Indigenous law scholar John Borrows, who is internationally acclaimed for his publications, research and community activism, was recognized with an honorary doctor of laws degree from York University on June 22.
Borrows, who received his honorary degree during Osgoode Hall Law School’s spring convocation ceremony, has had a celebrated academic career at several eminent institutions. Currently, he holds a Canada Research Chair in Indigenous Law at the University of Victoria Law School and the Nexen Chair in Indigenous Leadership at the Banff Centre for Arts and Creativity.
An alumnus of Osgoode Hall Law School and former member of its faculty, Borrows spoke to graduands about the pivotal role Osgoode played in his career and the importance of advancing Indigenous law initiatives across the country.
“When I was a graduate student here I focused on how treaties used Indigenous law to create Canada’s first constitutions. In 1764, at Niagara, 2000 people representing 22 First Nations negotiated an agreement to share these lands in peace,” said Borrows. “Indigenous and British laws were placed side-by-side to guide our future actions. Drawing on older traditions to sustain and create new ways of living lies at the heart of our legal system.”
Borrows is a member of the Chippewa of the Nawash First Nation. Each year, he hosts a law camp for 50 Osgoode students, introducing them to Anishinaabek law. The camp uses a range of activities designed to immerse students in understanding Anishinaabek law and enlighten them to critical thinking.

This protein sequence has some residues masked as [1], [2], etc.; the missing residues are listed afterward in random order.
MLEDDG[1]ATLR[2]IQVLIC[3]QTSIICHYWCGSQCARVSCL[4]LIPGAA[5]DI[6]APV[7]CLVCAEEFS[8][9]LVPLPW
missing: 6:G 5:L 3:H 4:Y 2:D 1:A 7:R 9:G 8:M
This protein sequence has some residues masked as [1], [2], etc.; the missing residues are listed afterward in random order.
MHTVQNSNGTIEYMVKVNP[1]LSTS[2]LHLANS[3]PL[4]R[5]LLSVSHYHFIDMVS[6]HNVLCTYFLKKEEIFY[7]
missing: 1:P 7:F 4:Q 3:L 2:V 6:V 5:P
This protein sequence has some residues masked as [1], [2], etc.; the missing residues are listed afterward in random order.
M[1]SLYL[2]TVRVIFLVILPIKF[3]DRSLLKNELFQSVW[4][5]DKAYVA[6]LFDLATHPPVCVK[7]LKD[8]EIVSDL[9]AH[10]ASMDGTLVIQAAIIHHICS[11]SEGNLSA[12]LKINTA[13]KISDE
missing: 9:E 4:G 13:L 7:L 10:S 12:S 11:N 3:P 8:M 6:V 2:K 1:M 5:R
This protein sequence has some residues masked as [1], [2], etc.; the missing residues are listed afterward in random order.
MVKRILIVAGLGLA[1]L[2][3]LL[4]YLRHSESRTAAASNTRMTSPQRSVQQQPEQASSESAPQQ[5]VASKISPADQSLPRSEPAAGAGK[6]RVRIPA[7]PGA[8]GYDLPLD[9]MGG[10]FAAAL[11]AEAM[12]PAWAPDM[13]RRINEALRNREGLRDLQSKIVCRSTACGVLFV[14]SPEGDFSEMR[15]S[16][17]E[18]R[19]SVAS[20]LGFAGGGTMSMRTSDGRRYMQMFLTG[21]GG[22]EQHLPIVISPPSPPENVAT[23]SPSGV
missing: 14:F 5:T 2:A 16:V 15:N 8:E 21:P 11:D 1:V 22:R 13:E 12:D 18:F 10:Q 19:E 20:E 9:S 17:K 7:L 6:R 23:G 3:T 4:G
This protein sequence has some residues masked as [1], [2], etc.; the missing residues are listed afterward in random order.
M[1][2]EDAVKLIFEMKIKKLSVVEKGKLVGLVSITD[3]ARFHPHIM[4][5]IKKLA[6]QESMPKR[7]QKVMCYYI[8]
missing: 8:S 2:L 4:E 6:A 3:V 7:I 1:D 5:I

“We tried to follow this insight when the Intensive Program in Aboriginal Lands, Resources & Governments began, during my time as a professor here over 20 years ago. I have enjoyed practicing these principles with the Osgoode community through the intervening years,” said Borrows. “Over 400 students have [since] graduated from the Intensive Program and four years ago Osgoode initiated the Anishinaabe Law Camp on my reserve. The camp is always a highlight of my year. This is merely one of many exciting Indigenous initiatives which passed through Faculty Council this year.”
Noting his excitement about these advances, Borrows spoke about how he wished he could talk with his late grandfather about the developments and the camp, noting that his grandfather would probably have something more to teach everyone involved. He drew on his grandfather’s teachings and passed the knowledge they contained to those assembled for convocation.
“Grandpa Josh was one of the smartest men I knew. He also had an eye for the absurd and could be purposely foolish. He was a true trickster,” said Borrows with a smile. “Like many of his generation Grandpa Josh was sexually abused by the minister on the reserve when he was a young boy. This made him sad and restless and led to his fight with alcoholism … racism and oppression were never far from his door during his 77 years on earth. He did not have the luxury of living up to his considerable intelligence. People say he was exceptionally eloquent, in both Ojibwe and English. The world came alive under his tongue and the trees and sky would speak whenever he waxed philosophical.”